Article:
The Consumer Financial Protection Bureau (CFPB) is urging credit card issuers to make cardholders’ credit scores available for free on their monthly statements and online.
Some issuers, including Discover and Barclaycard, began providing customers with free FICO scores near the end of last year. CFPB director Richard Cordray wants other major credit card companies to follow suit. In addition to credit scores, he is calling for companies to make information available to customers about factors that influence their scores.
Frustration fuels request for access to credit scores
The CFPB also released a report on complaints about the credit reporting industry. The top three consumer complaints the bureau has received are about incorrect information, frustration with the way disputes were handled, and difficulty getting access to credit scores.
Of the approximately 31,000 complaints filed with the CFPB between October 22, 2012 and February 1, 2014, nearly three-quarters were about inaccuracies on credit reports. This included debts incorrectly listed as delinquent, information not belonging to the person named on the report, wrong birth dates, and misreported mortgages and bankruptcy filings.
Eleven percent of complaints were about how companies dealt with the errors when it was reported. People felt complaints were not properly investigated and the documentation they provided was not utilized in investigations of disputes.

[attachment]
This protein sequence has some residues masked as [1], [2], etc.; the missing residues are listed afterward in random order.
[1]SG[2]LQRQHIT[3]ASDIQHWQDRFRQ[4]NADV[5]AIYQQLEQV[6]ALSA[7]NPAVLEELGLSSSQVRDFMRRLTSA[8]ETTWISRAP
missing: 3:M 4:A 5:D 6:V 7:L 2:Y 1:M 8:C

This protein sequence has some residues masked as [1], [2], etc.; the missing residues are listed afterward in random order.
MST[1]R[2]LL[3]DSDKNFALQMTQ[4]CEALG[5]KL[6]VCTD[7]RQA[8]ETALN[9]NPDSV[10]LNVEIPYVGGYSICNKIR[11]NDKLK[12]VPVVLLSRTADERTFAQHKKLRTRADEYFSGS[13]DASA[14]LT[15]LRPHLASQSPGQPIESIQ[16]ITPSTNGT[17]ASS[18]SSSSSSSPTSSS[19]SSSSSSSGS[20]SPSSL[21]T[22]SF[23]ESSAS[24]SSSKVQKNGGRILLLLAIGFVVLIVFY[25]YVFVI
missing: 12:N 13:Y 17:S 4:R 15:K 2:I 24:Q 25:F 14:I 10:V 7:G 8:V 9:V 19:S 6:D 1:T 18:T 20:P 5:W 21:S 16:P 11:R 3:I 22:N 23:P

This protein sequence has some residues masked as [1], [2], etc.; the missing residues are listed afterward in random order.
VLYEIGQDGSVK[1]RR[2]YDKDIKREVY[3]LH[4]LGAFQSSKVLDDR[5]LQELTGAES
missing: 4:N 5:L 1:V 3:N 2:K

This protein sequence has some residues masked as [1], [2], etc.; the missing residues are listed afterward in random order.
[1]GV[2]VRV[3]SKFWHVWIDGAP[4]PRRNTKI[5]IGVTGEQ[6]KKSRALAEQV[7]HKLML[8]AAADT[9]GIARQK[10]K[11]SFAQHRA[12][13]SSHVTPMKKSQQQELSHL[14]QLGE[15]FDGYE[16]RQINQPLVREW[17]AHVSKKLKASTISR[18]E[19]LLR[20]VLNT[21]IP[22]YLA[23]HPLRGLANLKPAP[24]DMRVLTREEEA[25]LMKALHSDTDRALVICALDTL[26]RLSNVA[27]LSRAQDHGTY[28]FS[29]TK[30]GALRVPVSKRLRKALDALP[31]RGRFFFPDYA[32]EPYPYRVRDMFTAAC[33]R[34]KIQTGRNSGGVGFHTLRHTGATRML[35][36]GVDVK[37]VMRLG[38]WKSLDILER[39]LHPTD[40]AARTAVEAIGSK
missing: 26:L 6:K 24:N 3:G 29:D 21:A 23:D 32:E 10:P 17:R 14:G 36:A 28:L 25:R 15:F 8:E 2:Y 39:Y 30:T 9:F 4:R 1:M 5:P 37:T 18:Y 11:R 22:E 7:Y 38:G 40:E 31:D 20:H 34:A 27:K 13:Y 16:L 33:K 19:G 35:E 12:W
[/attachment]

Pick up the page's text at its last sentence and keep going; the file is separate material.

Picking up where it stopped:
Another 9% of consumers complained of not being able to get their credit report or their credit score. People are entitled to one free credit report per year through www.annualcreditreport.com. However, a credit score is not included with the report. And the CFPB says the fewer than one-fifth of Americans actually check their credit report each year.
Credit scores influence many factors
When applying for a mortgage, credit card, auto loan or personal loan, potential lenders use credit scoring to determine eligibility and set interest rates. Landlords and employers also regularly check credit scores of apartment and job seekers.
When consumers report inaccurate information, credit bureaus must inform the supplier of the data in question. The supplier must then investigate and report their findings back to the credit bureau, which will then amend or remove the information if indicated. If this process is not being followed or if consumers have other concerns about their credit files, they can file a complaint with the CFPB.